I enjoyed reading David Diamond’s new book Metadata for Content Management. He’s covering everything a DAM system or CMS customer needs to know about metadata fields, contents and policy and how they affect search, workflows and interoperability. The book is written for practical use, in plain and fun language and with excellent examples for every single point he makes. (Disclosure: I’m listed on the “Thanks” page of the book so I’m slightly biased.) Check out the table of contents, an excerpt and Ralph Windsor’s review.
Good metadata schema design rarely gets the attention it deserves in DAM projects. I’d ask our project managers to send a copy of David’s book to each new DAM system customer so they can prepare better for the requirements workshops we’re doing… if only Adaptive Metadata (as implemented by David’s employer, Picturepark) weren’t so prominently featured in the book. That’s not to criticize the book – Adaptive Metadata is a great concept, and it makes sense to use it throughout the book since it helps keep the examples clear and simple. Our DAM product has somewhat similar functionality (form fields can dynamically be shown or hidden based on arbitrary metadata), but it’s lacking a few features and a good UI. So I guess our customers would, after studying the book, expect our product to do things it cannot yet do. (Which is fine with me – to quote my last blog post, I “love the product we want to build, not the one we already have” – but a problem for our project manager who needs to get things done with what’s available right now.)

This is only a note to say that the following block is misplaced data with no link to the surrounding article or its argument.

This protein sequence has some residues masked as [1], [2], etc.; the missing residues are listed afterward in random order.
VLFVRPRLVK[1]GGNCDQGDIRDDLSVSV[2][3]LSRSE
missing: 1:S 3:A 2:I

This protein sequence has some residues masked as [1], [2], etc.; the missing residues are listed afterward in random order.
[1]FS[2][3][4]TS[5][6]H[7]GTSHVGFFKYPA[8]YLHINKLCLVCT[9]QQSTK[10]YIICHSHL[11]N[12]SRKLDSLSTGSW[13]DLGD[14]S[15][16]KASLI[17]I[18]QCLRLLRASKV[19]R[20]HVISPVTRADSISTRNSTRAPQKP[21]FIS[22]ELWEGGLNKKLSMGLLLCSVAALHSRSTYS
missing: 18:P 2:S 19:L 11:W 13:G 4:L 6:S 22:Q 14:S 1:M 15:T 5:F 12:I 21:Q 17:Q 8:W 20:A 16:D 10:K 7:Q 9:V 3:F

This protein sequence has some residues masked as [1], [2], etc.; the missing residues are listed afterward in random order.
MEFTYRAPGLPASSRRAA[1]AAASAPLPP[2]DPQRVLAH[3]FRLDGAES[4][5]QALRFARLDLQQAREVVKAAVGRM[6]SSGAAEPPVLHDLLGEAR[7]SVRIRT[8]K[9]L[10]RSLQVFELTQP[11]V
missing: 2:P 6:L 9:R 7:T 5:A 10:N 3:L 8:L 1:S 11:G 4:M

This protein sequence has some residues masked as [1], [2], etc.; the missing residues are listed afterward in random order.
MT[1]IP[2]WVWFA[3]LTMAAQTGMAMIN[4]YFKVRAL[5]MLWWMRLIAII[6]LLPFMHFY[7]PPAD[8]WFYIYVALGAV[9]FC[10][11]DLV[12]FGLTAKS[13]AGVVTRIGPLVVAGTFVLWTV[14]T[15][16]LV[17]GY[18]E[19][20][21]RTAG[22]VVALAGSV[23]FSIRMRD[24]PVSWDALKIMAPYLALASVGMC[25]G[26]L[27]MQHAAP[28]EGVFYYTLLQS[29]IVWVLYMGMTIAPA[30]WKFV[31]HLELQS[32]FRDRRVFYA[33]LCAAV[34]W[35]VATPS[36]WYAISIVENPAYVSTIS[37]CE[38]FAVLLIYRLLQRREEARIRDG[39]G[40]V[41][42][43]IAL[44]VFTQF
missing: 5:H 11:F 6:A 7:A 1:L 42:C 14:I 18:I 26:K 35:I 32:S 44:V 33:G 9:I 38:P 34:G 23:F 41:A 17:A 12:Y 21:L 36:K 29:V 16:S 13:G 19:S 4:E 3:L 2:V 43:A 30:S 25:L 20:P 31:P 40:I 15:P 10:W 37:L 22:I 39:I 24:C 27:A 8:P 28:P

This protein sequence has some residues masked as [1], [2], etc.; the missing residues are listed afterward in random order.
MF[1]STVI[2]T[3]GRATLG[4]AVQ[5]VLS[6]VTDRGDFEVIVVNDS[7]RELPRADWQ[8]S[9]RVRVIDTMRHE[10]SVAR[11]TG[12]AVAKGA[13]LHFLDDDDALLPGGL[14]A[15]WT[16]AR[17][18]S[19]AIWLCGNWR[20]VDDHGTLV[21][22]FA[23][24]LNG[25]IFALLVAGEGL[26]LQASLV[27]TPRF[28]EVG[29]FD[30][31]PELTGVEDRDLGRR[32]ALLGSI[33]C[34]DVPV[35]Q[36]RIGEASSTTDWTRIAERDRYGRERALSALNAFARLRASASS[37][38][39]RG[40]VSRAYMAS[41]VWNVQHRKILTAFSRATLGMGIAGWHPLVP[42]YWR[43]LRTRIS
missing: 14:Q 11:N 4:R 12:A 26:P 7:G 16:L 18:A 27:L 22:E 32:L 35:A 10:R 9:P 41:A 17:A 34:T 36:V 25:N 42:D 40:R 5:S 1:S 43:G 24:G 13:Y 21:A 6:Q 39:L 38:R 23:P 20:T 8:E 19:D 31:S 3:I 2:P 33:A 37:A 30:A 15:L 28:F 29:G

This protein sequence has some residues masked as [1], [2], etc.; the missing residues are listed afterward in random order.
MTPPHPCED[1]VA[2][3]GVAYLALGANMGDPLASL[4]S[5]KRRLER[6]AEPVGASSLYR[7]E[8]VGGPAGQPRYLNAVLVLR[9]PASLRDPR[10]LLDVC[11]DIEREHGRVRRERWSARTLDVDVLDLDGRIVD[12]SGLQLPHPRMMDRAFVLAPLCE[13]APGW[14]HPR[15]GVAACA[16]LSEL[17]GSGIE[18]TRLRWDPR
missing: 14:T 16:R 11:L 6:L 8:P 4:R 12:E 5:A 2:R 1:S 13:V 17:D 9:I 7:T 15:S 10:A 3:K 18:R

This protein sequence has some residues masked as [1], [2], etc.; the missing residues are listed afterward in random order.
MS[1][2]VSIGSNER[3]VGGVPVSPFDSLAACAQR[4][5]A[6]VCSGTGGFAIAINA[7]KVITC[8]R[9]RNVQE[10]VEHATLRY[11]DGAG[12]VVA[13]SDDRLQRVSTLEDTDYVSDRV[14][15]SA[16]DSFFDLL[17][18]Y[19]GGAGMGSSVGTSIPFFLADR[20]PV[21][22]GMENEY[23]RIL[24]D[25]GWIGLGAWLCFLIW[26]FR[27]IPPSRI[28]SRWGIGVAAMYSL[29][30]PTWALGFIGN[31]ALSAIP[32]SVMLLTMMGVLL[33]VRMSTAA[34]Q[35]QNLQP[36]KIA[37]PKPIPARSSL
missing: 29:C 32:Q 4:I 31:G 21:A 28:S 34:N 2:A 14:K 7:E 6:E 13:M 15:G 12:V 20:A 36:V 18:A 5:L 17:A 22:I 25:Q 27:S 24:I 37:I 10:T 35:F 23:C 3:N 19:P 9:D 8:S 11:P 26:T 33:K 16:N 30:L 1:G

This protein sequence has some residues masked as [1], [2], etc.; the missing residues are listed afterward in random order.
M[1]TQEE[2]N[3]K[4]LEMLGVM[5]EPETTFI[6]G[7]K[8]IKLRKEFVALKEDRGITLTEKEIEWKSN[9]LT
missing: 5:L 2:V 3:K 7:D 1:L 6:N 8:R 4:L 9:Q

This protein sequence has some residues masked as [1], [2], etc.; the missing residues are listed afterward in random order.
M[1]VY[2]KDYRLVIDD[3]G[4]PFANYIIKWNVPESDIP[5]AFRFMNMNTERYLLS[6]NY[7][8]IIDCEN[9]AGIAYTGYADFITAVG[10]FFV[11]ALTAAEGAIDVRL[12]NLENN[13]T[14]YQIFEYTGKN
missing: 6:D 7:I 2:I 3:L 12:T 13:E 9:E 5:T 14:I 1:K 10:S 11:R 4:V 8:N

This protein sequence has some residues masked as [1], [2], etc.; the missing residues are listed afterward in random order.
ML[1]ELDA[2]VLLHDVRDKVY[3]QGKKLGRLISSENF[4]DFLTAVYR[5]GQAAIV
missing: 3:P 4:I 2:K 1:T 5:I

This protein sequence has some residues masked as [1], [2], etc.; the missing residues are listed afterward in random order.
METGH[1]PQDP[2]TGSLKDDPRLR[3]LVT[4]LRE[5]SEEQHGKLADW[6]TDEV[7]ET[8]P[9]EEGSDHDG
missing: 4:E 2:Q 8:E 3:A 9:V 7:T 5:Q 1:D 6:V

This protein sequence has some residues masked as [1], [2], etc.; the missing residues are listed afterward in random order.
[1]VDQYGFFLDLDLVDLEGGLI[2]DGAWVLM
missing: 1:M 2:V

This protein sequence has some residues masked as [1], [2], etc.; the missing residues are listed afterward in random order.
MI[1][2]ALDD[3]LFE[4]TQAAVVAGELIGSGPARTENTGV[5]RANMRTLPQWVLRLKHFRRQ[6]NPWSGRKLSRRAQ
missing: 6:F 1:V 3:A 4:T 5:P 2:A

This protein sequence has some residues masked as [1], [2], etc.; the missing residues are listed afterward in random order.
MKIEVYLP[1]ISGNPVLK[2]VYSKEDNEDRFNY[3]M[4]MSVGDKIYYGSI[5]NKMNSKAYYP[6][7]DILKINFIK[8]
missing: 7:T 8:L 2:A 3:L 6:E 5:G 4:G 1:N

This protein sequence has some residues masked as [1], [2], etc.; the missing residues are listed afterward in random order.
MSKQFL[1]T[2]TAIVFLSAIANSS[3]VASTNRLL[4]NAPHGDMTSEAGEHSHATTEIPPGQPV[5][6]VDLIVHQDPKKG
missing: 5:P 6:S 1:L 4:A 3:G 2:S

My only criticism of Adaptive Metadata is that in some cases, it might lead you to assigning metadata directly to an asset when it should really be on a separate object. David’s examples include modeling workflow metadata as (adaptive) asset metadata. This can be problematic in systems where multiple workflows might be going on at the same time. Example: When two publications are using the same image, one might already have it approved by the editor but to the Photoshop guy is still working on it, while at the same time, the other publication’s editor isn’t yet through with it but their image editing is done already. The best way to model this is to have separate “workflow records” (each with their own set of metadata), not metadata fields directly on the asset. (Though it’ll be hard to have separate objects work as nicely in the UI, so you’ll be better off using Adaptive Metadata if you don’t need concurrent workflows.)
Which leads me to my (short but) favorite section in David’s book: “Everything becomes a Linked Object”. It’s about how metadata attributes, like colors or countries, are actually objects with attributes of their own, and “everything is linked to everything else”. I’ve been writing about this in It’s content, not just DAM metadata and DAM and the Semantic Web, and I love Topic Maps because they’re the perfect data model for it. To quote from the book: “Most content systems still don’t offer functionality that supports this concept of universal linking. Expect that to change.” That’s one of the things I’m really looking forward to…
Thanks for a great read, David!